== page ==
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SHAKE AND BLOW
Bangladesh cleans up after killer cyclone
by Staff Writers
Chittagong, Bangladesh (AFP) May 17, 2013


Bangladeshi baby born in storm shelter named after cyclone
Dhaka (AFP) May 17, 2013 - A baby boy who was born in a Bangladeshi storm shelter was named after an impending cyclone by villagers who hoped the gesture would protect them from the storm's wrath, an official said Friday.

Village elders named the youngster Mahasen after he was born early on Thursday morning at a shelter in the Patuakhali coastal district, only hours before the eponymous cyclone slammed into the seafront.

"Jyuotsna Begum gave birth to the boy at Boalia Union Council cyclone shelter and villagers who were in the shelter named him Mahasen," said Mahmud Alam, the government administrator for the area.

"Our health workers later attended to her and both the boy and the mother are doing fine."

Alam told AFP that he had sent some new clothing and 2,000 taka ($25) on Friday to the boy's father Forkan Mridha after he learnt that the cyclone had partly damaged his tin and mud-built house.

Cyclone Mahasen hit the Patuakhali coast at 9:00am (0300GMT) Thursday with a maximum wind speed of 100 kilometres (62 miles) per hour, but it lost much of its punch just after making landfall.

The government said at least 15 people were killed in the cyclone and tens of thousands of flimsy mud and tin-built houses were damaged or flattened.

Bangladesh and Myanmar cleaned up on Friday after a killer cyclone wrecked tens of thousands of homes, relieved that the damage was not much worse after the storm weakened as it made landfall.

At least 48 people were either killed by Cyclone Mahasen or while trying to flee its impact, including 31 Muslim Rohingya whose bodies washed up on the shores of Bangladesh after their boat capsized while sailing from Myanmar.

Seventeen people were confirmed as having been killed in Bangladesh by Mahasen, which lashed the southern coast with winds of up to 100 kilometres (62 miles) per hour before being downgraded to a tropical depression.

But there was relief that the toll was not higher, given that cyclones have killed hundreds of thousands of people in both countries in recent decades.

Bangladesh Prime Minister Sheikh Hasina has "expressed gratitude to the Almighty" in Mahasen's aftermath and asked people to "offer thanksgiving prayers", her spokesman Abul Kalam Azad told reporters.

At one stage, up to a million people had taken refuge in makeshift shelters along the Bangladeshi coast, mainly in the densely-populated stretch between the second city of Chittagong and the Cox's Bazaar tourist region.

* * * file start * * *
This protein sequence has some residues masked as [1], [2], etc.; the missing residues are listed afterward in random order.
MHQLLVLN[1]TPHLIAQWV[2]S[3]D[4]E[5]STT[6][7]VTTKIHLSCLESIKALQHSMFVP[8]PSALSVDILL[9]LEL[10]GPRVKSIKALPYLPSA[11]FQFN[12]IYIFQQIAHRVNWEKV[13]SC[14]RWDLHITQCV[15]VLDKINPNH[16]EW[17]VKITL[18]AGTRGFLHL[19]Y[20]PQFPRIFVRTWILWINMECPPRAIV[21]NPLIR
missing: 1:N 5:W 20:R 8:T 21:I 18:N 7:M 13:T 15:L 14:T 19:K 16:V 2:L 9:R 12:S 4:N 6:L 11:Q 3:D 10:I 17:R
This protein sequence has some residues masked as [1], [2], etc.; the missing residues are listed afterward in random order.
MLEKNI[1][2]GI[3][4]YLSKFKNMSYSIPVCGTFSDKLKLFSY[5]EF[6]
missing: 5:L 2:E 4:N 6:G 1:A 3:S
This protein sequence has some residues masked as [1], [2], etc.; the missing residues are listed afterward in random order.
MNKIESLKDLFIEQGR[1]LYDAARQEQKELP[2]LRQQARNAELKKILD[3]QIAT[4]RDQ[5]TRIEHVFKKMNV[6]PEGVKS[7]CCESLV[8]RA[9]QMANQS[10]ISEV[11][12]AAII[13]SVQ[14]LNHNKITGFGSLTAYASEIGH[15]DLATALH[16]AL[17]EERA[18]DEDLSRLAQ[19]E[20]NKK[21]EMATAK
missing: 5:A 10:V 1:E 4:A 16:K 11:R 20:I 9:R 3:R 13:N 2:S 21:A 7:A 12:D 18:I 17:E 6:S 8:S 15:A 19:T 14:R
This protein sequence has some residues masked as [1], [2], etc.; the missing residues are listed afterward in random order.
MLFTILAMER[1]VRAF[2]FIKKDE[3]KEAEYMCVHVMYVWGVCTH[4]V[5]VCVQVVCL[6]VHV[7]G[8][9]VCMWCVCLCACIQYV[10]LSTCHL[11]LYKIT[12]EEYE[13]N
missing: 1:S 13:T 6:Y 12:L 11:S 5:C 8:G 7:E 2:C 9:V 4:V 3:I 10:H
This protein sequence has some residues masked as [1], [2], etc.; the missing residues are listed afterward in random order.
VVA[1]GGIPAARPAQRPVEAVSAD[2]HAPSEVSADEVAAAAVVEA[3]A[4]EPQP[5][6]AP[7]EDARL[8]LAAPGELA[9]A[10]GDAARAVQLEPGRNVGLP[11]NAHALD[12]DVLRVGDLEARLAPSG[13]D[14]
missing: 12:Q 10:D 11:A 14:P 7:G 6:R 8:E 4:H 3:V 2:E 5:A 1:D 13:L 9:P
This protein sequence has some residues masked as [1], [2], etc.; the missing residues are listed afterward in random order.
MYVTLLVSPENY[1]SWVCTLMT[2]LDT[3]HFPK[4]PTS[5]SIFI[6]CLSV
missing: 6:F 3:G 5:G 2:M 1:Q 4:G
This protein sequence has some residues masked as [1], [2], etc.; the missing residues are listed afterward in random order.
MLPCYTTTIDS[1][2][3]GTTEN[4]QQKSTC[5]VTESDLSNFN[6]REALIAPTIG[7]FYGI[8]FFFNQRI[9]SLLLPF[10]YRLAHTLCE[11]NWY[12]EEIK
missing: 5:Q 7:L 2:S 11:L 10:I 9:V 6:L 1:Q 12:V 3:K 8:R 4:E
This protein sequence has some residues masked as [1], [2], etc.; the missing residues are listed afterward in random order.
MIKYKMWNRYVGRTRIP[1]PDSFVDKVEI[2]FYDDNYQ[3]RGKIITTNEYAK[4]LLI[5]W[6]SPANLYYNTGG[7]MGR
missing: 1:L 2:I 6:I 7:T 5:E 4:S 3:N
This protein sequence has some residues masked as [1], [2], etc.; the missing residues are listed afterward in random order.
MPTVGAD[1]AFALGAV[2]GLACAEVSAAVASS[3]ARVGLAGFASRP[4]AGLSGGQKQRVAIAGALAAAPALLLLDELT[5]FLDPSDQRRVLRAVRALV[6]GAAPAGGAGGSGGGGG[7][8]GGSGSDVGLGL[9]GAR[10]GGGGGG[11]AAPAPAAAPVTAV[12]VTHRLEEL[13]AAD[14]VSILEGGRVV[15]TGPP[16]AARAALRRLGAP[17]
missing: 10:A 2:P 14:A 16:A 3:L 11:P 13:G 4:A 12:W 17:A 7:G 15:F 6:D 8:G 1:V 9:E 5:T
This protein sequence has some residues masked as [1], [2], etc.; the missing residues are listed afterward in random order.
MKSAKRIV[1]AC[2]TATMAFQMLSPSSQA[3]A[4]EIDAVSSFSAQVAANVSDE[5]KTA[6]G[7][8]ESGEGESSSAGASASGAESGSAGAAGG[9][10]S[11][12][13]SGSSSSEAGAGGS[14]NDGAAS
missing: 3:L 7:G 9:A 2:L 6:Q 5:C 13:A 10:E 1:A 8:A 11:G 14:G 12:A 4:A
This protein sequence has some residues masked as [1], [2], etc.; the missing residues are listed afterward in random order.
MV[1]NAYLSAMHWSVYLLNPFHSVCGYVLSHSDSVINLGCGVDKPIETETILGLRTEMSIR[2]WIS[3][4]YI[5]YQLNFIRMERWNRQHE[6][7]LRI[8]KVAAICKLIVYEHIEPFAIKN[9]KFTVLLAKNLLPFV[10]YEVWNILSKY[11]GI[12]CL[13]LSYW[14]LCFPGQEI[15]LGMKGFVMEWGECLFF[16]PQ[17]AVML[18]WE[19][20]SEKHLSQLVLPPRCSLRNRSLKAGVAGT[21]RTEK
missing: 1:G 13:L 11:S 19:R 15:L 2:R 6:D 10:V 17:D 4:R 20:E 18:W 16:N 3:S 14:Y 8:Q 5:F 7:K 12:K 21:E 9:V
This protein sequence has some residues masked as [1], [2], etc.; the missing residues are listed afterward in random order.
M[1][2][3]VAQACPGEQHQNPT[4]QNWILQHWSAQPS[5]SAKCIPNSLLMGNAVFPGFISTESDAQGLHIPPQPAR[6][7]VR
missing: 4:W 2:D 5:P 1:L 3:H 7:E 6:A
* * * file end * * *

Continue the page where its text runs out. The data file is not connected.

Most people however returned home after the storm passed over, heading towards India as its strength waned.

Hundreds of thousands of people who live in low-lying areas and islands in the vast Meghna river estuary were the most affected.

Nearly 94,000 mud, straw and tin-built houses were completely or partially damaged by the cyclone in the country's coastal districts, according to a provisional government estimate.

"Of the total, 49,000 houses were completely destroyed and 45,000 houses were partly damaged," the government's disaster management spokesman Abdul Wazed told AFP.

"Crops on a large swathe of land were also damaged," he said, adding the authorities had dispatched relief items to the coastal districts. "We're also distributing rice to the most affected people."

He said a final estimate of the damage would be known by next week.

"We're still assessing the damage. We've sent our officials to do surveys in all the remote islands and areas. We'll get a full picture very soon," Nurul Amin, commissioner of the worst-affected Barisal province, told AFP.

"Tens of thousands of trees have fallen on the roads, disrupting communication to some of the worst-hit areas."

Bangladesh authorities said 31 bodies of Rohingya were found washed up on a beach near the Myanmar border, including 25 children and six women.

Across the border in Myanmar, some 70,000 people were evacuated from villages and camps which are home to large numbers of Rohingya.

However a spokesman for the state government, Win Myaing, said there were no reports of deaths or serious damage.

"There is no more danger from the storm," he said.

He said some of the Rohingya who were evacuated from the camps would return to their tents or shelters, while others would be moved to wooden barracks that the government has been building for them.

The International Organization for Migration, which has joined the damage assessment teams, said the preparations by both countries' governments had prevented a much higher toll.

"If this same storm had hit 20 years ago, we might have seen thousands of deaths. As it is, people are already leaving the storm shelters to go home," he added," said Brian Kelly, the IOM's Asia-Pacific emergency advisor.

India's meteorological department said Mahasen was now headed over northeastern parts of the country such as Assam, Manipur and Nagaland.

But it is now officially a tropical depression and unlikely to do more than trigger flooding in isolated regions.

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